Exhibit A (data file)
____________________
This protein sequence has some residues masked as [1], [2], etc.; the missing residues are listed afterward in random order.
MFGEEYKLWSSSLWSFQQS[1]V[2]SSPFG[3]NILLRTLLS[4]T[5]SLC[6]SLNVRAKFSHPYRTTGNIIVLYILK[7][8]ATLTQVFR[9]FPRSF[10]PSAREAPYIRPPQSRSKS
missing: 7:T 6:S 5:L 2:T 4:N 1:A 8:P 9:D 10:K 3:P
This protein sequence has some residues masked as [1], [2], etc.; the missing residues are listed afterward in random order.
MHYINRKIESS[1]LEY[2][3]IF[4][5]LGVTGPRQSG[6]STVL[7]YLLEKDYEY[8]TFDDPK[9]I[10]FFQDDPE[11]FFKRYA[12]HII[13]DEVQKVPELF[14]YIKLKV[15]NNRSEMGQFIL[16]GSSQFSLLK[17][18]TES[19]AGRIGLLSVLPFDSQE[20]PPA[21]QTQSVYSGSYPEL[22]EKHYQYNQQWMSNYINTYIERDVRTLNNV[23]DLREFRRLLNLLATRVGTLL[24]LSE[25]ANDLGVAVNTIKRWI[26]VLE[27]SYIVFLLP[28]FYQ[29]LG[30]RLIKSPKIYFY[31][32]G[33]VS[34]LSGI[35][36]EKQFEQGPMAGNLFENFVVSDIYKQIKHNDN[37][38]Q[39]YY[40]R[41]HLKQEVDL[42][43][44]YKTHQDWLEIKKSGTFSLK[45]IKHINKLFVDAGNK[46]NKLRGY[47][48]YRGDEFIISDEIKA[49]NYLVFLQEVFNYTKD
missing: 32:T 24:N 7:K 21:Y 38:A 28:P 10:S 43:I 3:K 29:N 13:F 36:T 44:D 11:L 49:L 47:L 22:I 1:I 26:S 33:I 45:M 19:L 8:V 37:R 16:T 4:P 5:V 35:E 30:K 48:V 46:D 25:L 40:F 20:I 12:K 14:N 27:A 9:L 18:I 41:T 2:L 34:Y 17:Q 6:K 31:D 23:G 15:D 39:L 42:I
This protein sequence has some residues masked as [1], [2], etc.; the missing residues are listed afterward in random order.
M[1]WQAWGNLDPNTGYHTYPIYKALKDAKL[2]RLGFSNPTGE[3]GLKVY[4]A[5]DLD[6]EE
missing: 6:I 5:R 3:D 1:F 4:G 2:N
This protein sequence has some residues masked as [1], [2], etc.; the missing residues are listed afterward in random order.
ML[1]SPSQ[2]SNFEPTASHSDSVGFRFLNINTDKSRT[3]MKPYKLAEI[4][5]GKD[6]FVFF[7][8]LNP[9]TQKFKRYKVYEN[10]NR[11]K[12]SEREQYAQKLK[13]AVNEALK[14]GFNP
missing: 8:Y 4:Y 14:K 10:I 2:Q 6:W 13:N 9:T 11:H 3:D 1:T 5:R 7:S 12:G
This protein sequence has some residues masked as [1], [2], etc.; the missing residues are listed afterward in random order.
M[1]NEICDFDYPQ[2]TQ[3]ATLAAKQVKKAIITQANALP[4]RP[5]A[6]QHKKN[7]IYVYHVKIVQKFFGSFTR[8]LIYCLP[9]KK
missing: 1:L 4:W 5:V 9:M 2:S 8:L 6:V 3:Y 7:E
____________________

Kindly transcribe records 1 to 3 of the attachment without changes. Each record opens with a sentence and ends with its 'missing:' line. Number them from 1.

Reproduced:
This protein sequence has some residues masked as [1], [2], etc.; the missing residues are listed afterward in random order.
MFGEEYKLWSSSLWSFQQS[1]V[2]SSPFG[3]NILLRTLLS[4]T[5]SLC[6]SLNVRAKFSHPYRTTGNIIVLYILK[7][8]ATLTQVFR[9]FPRSF[10]PSAREAPYIRPPQSRSKS
missing: 7:T 6:S 5:L 2:T 4:N 1:A 8:P 9:D 10:K 3:P
This protein sequence has some residues masked as [1], [2], etc.; the missing residues are listed afterward in random order.
MHYINRKIESS[1]LEY[2][3]IF[4][5]LGVTGPRQSG[6]STVL[7]YLLEKDYEY[8]TFDDPK[9]I[10]FFQDDPE[11]FFKRYA[12]HII[13]DEVQKVPELF[14]YIKLKV[15]NNRSEMGQFIL[16]GSSQFSLLK[17][18]TES[19]AGRIGLLSVLPFDSQE[20]PPA[21]QTQSVYSGSYPEL[22]EKHYQYNQQWMSNYINTYIERDVRTLNNV[23]DLREFRRLLNLLATRVGTLL[24]LSE[25]ANDLGVAVNTIKRWI[26]VLE[27]SYIVFLLP[28]FYQ[29]LG[30]RLIKSPKIYFY[31][32]G[33]VS[34]LSGI[35][36]EKQFEQGPMAGNLFENFVVSDIYKQIKHNDN[37][38]Q[39]YY[40]R[41]HLKQEVDL[42][43][44]YKTHQDWLEIKKSGTFSLK[45]IKHINKLFVDAGNK[46]NKLRGY[47][48]YRGDEFIISDEIKA[49]NYLVFLQEVFNYTKD
missing: 32:T 24:N 7:K 21:Y 38:A 28:P 10:S 43:I 3:K 29:N 13:F 36:T 44:D 11:L 49:L 47:L 22:I 1:I 26:S 33:I 45:M 19:L 8:V 37:R 16:T 4:P 5:V 35:E 30:K 48:V 46:D 25:L 40:F 20:I 12:K 14:N 27:A 9:L 18:I 41:T 2:L 34:Y 17:Q 6:K 31:D 23:G 15:D 39:L 42:I
This protein sequence has some residues masked as [1], [2], etc.; the missing residues are listed afterward in random order.
M[1]WQAWGNLDPNTGYHTYPIYKALKDAKL[2]RLGFSNPTGE[3]GLKVY[4]A[5]DLD[6]EE
missing: 6:I 5:R 3:D 1:F 4:G 2:N